It’s no spoiler to tell you a dark sky reserve is exactly what it sounds like. As more and more of us get born and more and more of us die slower, more and more of us generate heat, emit light, pursue both. It’s bad for nature (which you knew and didn’t care about, really), but it’s also bad for us (which maybe you didn’t, fully; just think of the heartbreaking anecdote about LA residents who couldn’t even recognize their own Milky Way). That’s why the International Dark-Sky Association has worked since 1988 to preserve places on the map where light pollution can be minimized and space can be seen with the minimal effort of tucking away a phone, turning off your car, putting out the fire.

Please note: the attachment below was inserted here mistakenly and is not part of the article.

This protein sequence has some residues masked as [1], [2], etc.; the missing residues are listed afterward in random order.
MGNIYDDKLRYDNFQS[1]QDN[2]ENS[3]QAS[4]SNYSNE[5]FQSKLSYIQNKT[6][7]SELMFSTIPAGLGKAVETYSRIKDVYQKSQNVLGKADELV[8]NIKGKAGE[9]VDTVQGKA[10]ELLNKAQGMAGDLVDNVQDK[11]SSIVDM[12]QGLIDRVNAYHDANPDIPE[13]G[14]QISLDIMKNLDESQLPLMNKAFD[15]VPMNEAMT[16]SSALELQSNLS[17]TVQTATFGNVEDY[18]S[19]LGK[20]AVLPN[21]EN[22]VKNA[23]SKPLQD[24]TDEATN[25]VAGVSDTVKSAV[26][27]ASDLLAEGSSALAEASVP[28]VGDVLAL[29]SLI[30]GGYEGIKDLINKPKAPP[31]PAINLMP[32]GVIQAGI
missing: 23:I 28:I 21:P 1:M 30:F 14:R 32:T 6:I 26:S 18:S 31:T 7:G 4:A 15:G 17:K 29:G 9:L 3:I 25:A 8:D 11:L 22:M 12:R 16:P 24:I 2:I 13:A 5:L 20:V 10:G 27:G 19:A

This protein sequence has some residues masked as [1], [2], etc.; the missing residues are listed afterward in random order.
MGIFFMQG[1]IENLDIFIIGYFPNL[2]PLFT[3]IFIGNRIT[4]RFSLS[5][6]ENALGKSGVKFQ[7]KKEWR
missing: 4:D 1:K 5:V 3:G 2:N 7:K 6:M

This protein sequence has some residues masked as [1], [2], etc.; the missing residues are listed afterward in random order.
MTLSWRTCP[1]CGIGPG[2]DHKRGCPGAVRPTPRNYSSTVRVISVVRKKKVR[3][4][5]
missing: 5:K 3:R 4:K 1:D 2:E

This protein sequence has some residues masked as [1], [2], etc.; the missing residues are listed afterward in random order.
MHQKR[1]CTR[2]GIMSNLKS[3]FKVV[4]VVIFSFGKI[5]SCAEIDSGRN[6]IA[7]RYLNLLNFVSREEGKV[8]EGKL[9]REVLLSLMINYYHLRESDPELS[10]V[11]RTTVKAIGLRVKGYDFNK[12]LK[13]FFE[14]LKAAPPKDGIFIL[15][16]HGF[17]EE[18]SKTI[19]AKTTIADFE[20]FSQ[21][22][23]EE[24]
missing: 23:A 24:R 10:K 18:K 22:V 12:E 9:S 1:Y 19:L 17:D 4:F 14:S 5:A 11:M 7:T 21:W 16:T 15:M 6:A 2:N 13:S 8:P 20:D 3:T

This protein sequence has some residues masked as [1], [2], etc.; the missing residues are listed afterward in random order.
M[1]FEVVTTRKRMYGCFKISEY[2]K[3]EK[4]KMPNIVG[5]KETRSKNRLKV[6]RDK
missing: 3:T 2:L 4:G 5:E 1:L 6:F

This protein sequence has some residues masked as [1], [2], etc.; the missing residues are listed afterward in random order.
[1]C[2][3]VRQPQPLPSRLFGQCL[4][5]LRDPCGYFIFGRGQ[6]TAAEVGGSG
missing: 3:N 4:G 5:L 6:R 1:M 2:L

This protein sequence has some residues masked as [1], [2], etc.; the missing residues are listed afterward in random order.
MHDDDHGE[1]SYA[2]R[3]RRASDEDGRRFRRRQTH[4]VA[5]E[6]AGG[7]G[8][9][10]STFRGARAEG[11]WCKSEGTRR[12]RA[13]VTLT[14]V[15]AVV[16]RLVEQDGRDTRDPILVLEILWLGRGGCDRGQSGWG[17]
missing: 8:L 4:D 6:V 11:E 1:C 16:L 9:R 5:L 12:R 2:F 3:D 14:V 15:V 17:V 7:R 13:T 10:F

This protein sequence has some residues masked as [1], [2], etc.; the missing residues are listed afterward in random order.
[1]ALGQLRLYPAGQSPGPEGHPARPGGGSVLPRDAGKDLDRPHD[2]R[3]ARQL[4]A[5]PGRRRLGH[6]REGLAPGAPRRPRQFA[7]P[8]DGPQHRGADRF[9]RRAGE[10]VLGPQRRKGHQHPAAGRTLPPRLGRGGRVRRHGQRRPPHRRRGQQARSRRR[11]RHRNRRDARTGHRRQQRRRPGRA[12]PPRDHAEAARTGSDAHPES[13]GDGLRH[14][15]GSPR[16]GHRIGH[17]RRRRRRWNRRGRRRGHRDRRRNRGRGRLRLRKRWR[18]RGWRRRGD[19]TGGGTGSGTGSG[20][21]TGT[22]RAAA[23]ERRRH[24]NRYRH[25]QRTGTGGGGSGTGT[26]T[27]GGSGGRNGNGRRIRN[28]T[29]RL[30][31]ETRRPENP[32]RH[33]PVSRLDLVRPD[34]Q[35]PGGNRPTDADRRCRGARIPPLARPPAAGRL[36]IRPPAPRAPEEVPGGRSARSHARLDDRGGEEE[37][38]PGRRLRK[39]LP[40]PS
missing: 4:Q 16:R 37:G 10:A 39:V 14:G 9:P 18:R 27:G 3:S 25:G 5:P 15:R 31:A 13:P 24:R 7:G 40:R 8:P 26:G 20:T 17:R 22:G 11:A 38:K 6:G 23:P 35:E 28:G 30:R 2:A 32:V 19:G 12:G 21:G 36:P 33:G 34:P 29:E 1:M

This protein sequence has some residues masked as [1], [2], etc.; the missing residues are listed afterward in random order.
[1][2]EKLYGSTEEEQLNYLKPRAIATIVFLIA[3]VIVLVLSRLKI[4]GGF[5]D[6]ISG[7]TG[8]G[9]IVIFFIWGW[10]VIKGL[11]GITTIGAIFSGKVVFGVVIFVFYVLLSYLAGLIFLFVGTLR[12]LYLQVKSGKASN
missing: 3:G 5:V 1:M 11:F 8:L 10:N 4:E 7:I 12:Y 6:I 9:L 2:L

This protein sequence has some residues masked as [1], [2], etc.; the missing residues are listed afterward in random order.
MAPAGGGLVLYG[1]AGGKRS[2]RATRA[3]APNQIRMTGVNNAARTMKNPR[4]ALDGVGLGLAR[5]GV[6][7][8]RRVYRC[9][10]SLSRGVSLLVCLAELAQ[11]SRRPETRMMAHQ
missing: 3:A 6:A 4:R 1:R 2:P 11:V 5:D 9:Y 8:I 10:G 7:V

Only 48 officially designated International Dark Sky Parks exist right now. One of them is about four hours from where I live, a straight shot north past Milwaukee, past Green Bay, past acres of rolling Wisconsin farmland and out to the tip of Door Co. at Newport State Park, Wisconsin’s only wilderness-designated state park. There’s nothing up there. That’s the point.Read More